Few things are more delightful than the news you are due a large tax refund. This is especially good news for small business owners, who often feel as though every other payment they make is to the IRS or their state department of revenue.
Many taxpayers who are not business owners deliberately have more tax than necessary withheld from their paychecks in order to get a large refund each spring. While getting a sizable refund right as holiday bills are coming due is nice, there are more effective ways to use your money. Especially for business owners, overpaying estimated taxes just to get a refund is not the best use of your cash.
Question: Assuming your strategy isn’t overpaying your estimated taxes, what is the best way to get more money back on your tax refund?
Answer: Maximizing your tax deductions.
A friend once told me she didn’t bother to track her business mileage because it was more trouble than it was worth. I asked her how much she drove for business. Her estimate was around 200 miles per week.
At the current standard mileage rate of $0.535/mile (in 2017), 200 business miles per week would equate to $5,350 in business tax deductions (assuming my friend took two weeks off during the course of the year). That is a sizable business deduction and could be the difference between owing taxes and receiving a nice refund.
A number of smartphone apps can help you track your business mileage and automatically update your mileage logs. Even if you have kept paper logs up to this point, take the time to update your records so that you can claim this expense on your business tax return.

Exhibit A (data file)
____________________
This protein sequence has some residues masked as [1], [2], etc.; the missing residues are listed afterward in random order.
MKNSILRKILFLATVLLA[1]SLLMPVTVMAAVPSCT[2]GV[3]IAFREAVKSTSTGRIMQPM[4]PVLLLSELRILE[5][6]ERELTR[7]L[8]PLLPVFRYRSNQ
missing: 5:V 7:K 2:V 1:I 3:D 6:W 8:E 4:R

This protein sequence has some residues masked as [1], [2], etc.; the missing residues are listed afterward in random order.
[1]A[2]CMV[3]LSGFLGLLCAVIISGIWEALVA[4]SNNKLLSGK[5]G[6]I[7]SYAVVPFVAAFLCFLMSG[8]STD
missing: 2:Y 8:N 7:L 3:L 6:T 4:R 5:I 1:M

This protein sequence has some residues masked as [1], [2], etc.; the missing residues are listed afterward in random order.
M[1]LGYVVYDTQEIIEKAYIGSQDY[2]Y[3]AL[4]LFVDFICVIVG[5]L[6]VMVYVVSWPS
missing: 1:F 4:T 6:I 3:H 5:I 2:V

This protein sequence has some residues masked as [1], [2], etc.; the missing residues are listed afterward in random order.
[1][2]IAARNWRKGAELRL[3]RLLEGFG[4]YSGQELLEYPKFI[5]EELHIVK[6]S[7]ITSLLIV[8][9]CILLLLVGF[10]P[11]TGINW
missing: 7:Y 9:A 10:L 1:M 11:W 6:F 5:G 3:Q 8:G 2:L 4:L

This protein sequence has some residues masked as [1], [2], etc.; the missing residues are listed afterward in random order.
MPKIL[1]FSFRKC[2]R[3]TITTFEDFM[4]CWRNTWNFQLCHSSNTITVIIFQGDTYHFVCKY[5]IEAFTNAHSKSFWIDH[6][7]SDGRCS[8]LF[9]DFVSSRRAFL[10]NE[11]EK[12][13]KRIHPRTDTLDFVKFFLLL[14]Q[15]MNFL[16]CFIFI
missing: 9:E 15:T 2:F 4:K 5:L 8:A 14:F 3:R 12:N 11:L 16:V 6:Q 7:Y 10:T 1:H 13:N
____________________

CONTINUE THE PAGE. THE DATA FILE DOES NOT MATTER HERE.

While we know we shouldn’t commingle business and personal funds, most business owners make at least an occasional purchase using their personal bank account or credit card.
Taking a bit of time to review your personal bank and credit card statements will help you identify business expenses you might otherwise miss. If your PayPal account is tied to one of your personal accounts, review your PayPal activity for business purchases. Also double-check for recurring subscription fees, which may have posted to your personal accounts.
Your bookkeeper or accountant will know how to record these expenses in your books so that they can be reflected on your tax return as a business expense.
Running up expenses on unnecessary purchases in order to save money on taxes is not a good tax strategy. In most cases, the tax savings are not worth the cash flow crunch. However, if you have adequate cash flow, prepaying expenses for the upcoming year can be an effective way to make sure you get more money back on your tax refund as long as you are a cash-basis taxpayer (and most small businesses are).
Some expenses you might want to consider prepaying are professional membership dues, insurance expenses, and software service or support plans. Prepaying these costs can often result in sizeable cost savings on these expenses in addition to minimizing your taxable net income for the year.
Again, only consider this option if you have adequate cash flow in your business. On average, each dollar a small business owner spends on a business expense results in about $0.30 in tax savings. If you run your bank account balance down too low in order to avoid taxes and then have to borrow money at a high-interest rate to bridge that cash flow gap, your tax savings will soon be decimated by interest fees (not to mention the stomachache of worrying about how you’re going to cover payroll).
Have you ever heard of the Domestic Production Activities Deduction? How about the Work Opportunity Tax Credit? There are a number of tax credits available to businesses, and these aren’t all limited to large corporations.
In addition to federal tax credits, many states have credits available as well. For example, the California Competes Tax Credit provides a sizable credit to California employers who increase their number of full-time employees and pay them a competitive wage.